Tensions mount as Del Mar wrestles with short-term rentals
The divide in Del Mar over short-term rentals grew even deeper on Monday night, May 1, as the city council ratified its decision from two weeks ago that homeowners are forbidden to rent out their home for less than 30 days.
That decision came over the entreaty of residents pleading the council to reconsider. Some called on Del Mar to take the same steps Solana Beach and Encinitas have recently taken to allow short-term rentals (STRs). Others blasted the council for acting without significant data on the number of STRs and their impact. One resident called for a referendum, and several took objection with the council’s insistence that their ruling is not an outright ban because it allows rentals in the city’s commercial zones. Those zones include only eight residences, none of which are rented out.
“The process and outcome of this has always been, in my opinion, a foregone conclusion,” said resident Don Instone. “It is a ban, come on. Call it what you want, but you are shutting down short-term rentals throughout the city.”
And, more than at any of the council’s recent hearings on the issue, the specter of litigation hung over the evening’s discussion.
“To pit neighbor against neighbor in a lawsuit is not the Del Mar that I know and love,” said Abby Margalith, who has rented out her home during racing season since 1996 to help put her daughter through college. She asked the city to grandfather in existing STRs, then narrow the pool over time by issuing permits that are not transferable after the home is sold.
“If there were any issue ripe for a compromise and a better way, without litigation, then this is it,” she said.
Laura DeMarco, a vocal STR proponent, said she and her like-minded neighbors will seek recourse in California Coastal Commission guidelines.
“The great thing about the courts is that they protect us from the whims of the powerful who ignore the rights of due process,” she said. “The rights of due process require that you pass an ordinance. You do not create new law by simply waving a wand.”
As the council moved to ratify the resolution, Mayor Terry Sinnott interjected. He cast the sole dissenting vote two weeks ago. On Monday night, he asked the resolution be changed to specify that it was only a majority of the council, not the full council.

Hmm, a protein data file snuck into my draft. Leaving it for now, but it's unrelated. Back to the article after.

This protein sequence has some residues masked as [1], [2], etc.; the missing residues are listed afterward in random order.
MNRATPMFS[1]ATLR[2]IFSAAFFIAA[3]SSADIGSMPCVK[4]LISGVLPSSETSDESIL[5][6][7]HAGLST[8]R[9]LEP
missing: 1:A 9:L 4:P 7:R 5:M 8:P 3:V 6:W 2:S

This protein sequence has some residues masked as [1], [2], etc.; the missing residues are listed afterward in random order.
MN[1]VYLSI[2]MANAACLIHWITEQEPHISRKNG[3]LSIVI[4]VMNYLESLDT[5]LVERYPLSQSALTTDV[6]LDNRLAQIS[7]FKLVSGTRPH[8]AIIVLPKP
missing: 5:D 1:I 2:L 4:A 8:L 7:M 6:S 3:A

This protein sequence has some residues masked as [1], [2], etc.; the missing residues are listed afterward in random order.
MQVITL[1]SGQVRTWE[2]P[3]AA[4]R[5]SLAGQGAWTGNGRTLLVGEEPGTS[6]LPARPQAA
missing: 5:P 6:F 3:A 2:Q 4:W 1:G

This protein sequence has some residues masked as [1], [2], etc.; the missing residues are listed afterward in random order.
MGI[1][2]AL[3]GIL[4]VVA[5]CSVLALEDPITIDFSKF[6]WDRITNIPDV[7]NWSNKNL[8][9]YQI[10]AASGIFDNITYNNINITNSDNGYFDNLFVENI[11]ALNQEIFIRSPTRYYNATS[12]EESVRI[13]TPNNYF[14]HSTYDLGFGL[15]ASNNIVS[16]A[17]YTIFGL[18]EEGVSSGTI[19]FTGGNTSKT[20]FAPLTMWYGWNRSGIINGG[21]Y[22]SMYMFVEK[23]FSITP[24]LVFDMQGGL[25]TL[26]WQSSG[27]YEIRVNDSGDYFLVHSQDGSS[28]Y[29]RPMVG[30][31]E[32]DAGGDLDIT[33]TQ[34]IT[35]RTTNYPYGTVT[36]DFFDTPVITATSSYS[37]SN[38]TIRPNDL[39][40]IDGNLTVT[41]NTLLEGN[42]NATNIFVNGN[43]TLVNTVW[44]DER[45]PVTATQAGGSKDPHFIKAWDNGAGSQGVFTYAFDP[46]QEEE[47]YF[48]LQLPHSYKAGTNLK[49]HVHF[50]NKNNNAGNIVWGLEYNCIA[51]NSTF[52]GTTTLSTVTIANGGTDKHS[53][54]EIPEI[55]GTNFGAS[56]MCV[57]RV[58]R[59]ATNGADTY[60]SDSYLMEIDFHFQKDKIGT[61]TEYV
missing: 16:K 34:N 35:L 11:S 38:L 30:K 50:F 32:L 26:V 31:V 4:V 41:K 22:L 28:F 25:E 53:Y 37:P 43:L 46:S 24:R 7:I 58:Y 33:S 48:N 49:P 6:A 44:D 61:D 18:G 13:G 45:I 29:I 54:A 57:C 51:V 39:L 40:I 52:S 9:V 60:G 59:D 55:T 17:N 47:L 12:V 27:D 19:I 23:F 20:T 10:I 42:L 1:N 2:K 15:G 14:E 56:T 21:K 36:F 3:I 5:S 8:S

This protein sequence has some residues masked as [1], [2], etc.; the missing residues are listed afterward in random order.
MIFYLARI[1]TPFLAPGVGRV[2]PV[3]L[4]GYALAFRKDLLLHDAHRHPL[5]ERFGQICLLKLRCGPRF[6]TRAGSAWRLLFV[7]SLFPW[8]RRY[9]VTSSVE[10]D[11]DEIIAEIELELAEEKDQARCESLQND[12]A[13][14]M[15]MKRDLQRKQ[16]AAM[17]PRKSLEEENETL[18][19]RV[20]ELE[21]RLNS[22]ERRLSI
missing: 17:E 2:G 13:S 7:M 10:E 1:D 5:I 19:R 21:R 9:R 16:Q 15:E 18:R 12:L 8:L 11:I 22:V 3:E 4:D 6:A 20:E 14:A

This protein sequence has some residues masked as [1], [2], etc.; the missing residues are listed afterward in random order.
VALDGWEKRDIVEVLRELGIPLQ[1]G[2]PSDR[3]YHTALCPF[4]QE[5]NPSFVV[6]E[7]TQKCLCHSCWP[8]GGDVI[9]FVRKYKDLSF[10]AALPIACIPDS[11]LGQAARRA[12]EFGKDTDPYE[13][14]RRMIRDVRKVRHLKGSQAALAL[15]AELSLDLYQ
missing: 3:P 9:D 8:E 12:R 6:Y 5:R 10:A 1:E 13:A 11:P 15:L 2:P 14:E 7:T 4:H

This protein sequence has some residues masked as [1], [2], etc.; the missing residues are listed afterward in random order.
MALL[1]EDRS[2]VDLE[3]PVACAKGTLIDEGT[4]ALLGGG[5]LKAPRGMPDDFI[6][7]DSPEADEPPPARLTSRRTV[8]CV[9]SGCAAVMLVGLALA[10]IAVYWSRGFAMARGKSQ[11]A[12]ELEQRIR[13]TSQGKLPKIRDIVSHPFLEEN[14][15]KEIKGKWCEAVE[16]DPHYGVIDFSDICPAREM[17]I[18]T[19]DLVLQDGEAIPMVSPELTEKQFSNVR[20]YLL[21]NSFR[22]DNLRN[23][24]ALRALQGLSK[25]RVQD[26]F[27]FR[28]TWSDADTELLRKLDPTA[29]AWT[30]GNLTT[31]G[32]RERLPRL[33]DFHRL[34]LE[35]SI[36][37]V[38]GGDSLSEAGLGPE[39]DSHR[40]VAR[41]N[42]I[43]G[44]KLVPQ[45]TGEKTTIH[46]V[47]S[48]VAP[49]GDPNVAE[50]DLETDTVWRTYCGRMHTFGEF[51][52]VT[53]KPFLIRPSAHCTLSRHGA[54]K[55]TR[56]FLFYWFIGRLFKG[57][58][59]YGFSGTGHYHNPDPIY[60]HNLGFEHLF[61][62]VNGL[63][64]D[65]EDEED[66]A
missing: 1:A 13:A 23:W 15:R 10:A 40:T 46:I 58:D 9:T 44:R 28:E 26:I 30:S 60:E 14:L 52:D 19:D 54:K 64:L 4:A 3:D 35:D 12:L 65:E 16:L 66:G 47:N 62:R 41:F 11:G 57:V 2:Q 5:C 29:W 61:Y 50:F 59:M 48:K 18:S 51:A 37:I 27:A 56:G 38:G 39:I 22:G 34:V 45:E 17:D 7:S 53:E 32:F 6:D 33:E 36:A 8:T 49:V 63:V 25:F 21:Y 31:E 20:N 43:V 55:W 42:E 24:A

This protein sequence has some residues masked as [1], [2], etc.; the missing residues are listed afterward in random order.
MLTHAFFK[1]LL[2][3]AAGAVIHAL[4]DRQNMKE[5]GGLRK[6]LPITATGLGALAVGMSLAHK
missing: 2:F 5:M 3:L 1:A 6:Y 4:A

“This resolution is wrong. It is wrong,” he said. “First of all, I don’t think we have any data to make an interpretation of what’s happening — the magnitude, location, seasonal patterns and specific impacts on neighborhoods’ fabric, we don’t really know.”
He went on to explain his difficulty in embracing the notion that rentals less than 30 days have been deemed a commercial use while anything longer is considered a valid residential use. He also worried that the California Coastal Commission will step in. The commission in December cautioned jurisdictions across the state that outright bans in coastal zones are not legally defensible.
A round of applause went up.
Councilman Dwight Worden cut in, citing a 100-resident petition imploring the council to move forward with the rental crackdown.
“I wish all of you could sit up here and experience how difficult this is. This community really is divided,” he said. “If you think we don’t feel compassion, you’re not reading us right. We’re struggling to try to do the best we can.”
The council passed the resolution 4-1, with Sinnott opposed.
They then went into a staff report that categorized short-term rentals into six different types. City staff wanted the council to give their preferences on each type — which kinds might be allowed in certain places, which kinds definitely ought not to be.
Several residents — part of the group that petitioned the city for restrictions — came to the podium to explain their position on each of the six rental types. While they expressed an openness to a limited number of “home exchanges” — in which two families swap homes — they drew a hard line on the kind of rental seen through AirBnB and property management companies.
“This is purely commercial use,” said resident David Doyle. “The use of whole homes as short-term rentals for extended periods of time … would spell the end of Del Mar’s special residential character.”
The group is asking the council to require STRs to stop operating by the end of the year, with those homeowners signing an agreement not to sue the city.
As the clock crawled past 11 p.m., the council had settled only on asking staff to come up with ways to allow rentals for between 14 and 29 days. They then rescheduled the discussion to pick back up after their budget workshop on Saturday morning.
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